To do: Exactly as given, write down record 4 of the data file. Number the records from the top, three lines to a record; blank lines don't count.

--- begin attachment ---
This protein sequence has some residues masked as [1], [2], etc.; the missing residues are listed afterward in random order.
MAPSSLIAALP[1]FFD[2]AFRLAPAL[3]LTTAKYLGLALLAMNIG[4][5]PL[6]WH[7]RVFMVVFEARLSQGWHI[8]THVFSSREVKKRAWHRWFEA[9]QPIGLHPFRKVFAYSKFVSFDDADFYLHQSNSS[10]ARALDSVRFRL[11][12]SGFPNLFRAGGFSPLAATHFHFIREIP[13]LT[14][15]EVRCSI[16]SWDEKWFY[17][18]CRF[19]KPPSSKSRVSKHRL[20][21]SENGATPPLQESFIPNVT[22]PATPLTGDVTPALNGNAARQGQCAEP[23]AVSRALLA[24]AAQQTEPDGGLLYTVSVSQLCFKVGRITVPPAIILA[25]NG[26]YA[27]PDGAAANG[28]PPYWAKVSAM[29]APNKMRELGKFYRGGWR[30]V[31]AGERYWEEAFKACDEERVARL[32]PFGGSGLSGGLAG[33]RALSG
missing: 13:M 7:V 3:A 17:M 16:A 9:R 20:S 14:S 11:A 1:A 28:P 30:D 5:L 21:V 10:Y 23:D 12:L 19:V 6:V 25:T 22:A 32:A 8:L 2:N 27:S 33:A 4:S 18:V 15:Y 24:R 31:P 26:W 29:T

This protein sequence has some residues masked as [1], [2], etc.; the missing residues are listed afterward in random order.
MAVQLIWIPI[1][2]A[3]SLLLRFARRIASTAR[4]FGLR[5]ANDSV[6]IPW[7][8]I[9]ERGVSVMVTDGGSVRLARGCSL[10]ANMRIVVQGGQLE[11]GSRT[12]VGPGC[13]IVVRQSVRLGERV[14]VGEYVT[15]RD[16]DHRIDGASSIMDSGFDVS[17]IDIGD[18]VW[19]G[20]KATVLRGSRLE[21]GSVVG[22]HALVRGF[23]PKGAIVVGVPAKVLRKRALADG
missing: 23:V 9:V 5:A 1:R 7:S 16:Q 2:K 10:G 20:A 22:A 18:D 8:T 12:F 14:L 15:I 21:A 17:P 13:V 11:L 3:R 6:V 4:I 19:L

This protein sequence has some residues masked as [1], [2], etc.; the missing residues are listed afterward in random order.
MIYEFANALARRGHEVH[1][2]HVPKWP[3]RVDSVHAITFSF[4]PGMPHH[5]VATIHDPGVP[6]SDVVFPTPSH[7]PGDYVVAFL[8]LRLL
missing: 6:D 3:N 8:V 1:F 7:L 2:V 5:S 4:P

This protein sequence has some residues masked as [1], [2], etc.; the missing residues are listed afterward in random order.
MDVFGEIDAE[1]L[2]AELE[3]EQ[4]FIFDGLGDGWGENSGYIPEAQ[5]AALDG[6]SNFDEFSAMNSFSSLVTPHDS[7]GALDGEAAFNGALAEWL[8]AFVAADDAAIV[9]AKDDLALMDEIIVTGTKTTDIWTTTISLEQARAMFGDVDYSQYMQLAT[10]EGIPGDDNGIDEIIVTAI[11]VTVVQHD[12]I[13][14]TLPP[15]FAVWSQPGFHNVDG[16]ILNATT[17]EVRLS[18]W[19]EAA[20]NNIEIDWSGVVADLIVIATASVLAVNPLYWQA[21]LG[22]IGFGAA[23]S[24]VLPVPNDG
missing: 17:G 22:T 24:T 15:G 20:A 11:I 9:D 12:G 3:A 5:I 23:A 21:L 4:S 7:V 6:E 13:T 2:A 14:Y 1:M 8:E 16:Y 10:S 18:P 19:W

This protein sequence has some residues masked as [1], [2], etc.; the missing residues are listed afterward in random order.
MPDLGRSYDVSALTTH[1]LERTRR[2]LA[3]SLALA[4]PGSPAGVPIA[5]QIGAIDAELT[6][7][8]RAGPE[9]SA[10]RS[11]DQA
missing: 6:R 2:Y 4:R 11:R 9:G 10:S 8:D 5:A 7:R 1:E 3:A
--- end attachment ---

This protein sequence has some residues masked as [1], [2], etc.; the missing residues are listed afterward in random order.
MDVFGEIDAE[1]L[2]AELE[3]EQ[4]FIFDGLGDGWGENSGYIPEAQ[5]AALDG[6]SNFDEFSAMNSFSSLVTPHDS[7]GALDGEAAFNGALAEWL[8]AFVAADDAAIV[9]AKDDLALMDEIIVTGTKTTDIWTTTISLEQARAMFGDVDYSQYMQLAT[10]EGIPGDDNGIDEIIVTAI[11]VTVVQHD[12]I[13][14]TLPP[15]FAVWSQPGFHNVDG[16]ILNATT[17]EVRLS[18]W[19]EAA[20]NNIEIDWSGVVADLIVIATASVLAVNPLYWQA[21]LG[22]IGFGAA[23]S[24]VLPVPNDG
missing: 17:G 22:T 24:T 15:G 20:A 11:I 9:D 12:G 3:A 5:I 23:A 21:L 4:S 7:V 6:E 13:T 2:A 14:Y 1:M 8:E 16:Y 10:S 18:P 19:W